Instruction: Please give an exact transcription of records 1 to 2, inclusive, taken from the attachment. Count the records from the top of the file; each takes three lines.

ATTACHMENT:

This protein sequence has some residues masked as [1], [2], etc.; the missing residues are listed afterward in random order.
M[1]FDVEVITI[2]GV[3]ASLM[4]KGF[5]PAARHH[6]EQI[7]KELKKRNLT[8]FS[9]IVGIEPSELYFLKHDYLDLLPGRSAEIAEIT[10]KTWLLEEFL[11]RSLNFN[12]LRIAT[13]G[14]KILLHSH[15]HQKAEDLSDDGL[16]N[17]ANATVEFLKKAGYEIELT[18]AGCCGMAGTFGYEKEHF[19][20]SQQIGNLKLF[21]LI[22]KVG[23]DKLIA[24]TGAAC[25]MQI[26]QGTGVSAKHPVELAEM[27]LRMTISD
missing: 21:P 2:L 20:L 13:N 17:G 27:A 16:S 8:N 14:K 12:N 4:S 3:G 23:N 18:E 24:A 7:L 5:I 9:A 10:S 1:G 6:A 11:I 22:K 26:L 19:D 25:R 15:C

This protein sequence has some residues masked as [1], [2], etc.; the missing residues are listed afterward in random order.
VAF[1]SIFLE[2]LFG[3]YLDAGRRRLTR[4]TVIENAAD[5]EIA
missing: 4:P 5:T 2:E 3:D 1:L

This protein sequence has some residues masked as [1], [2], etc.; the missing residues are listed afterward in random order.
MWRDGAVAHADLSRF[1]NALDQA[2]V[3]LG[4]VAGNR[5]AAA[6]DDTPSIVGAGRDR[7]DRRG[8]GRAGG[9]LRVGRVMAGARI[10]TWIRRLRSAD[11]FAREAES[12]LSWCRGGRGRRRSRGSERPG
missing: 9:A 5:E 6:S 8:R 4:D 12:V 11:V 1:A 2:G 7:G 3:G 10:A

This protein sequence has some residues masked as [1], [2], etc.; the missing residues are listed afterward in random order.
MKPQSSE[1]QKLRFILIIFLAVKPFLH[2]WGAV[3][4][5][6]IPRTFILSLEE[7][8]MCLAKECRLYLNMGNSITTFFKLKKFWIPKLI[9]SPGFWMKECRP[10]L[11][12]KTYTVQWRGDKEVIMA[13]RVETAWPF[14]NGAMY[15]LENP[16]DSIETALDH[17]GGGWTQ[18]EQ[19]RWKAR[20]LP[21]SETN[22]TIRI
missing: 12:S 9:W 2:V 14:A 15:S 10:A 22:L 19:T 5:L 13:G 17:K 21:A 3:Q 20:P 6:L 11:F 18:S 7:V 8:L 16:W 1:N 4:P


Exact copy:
This protein sequence has some residues masked as [1], [2], etc.; the missing residues are listed afterward in random order.
M[1]FDVEVITI[2]GV[3]ASLM[4]KGF[5]PAARHH[6]EQI[7]KELKKRNLT[8]FS[9]IVGIEPSELYFLKHDYLDLLPGRSAEIAEIT[10]KTWLLEEFL[11]RSLNFN[12]LRIAT[13]G[14]KILLHSH[15]HQKAEDLSDDGL[16]N[17]ANATVEFLKKAGYEIELT[18]AGCCGMAGTFGYEKEHF[19][20]SQQIGNLKLF[21]LI[22]KVG[23]DKLIA[24]TGAAC[25]MQI[26]QGTGVSAKHPVELAEM[27]LRMTISD
missing: 21:P 2:L 20:L 13:N 17:G 27:A 16:S 8:N 14:K 12:N 4:S 3:G 23:N 18:E 24:A 7:L 5:I 9:A 10:S 1:G 6:A 11:I 22:K 26:L 19:D 25:R 15:C

This protein sequence has some residues masked as [1], [2], etc.; the missing residues are listed afterward in random order.
VAF[1]SIFLE[2]LFG[3]YLDAGRRRLTR[4]TVIENAAD[5]EIA
missing: 4:P 5:T 2:E 3:D 1:L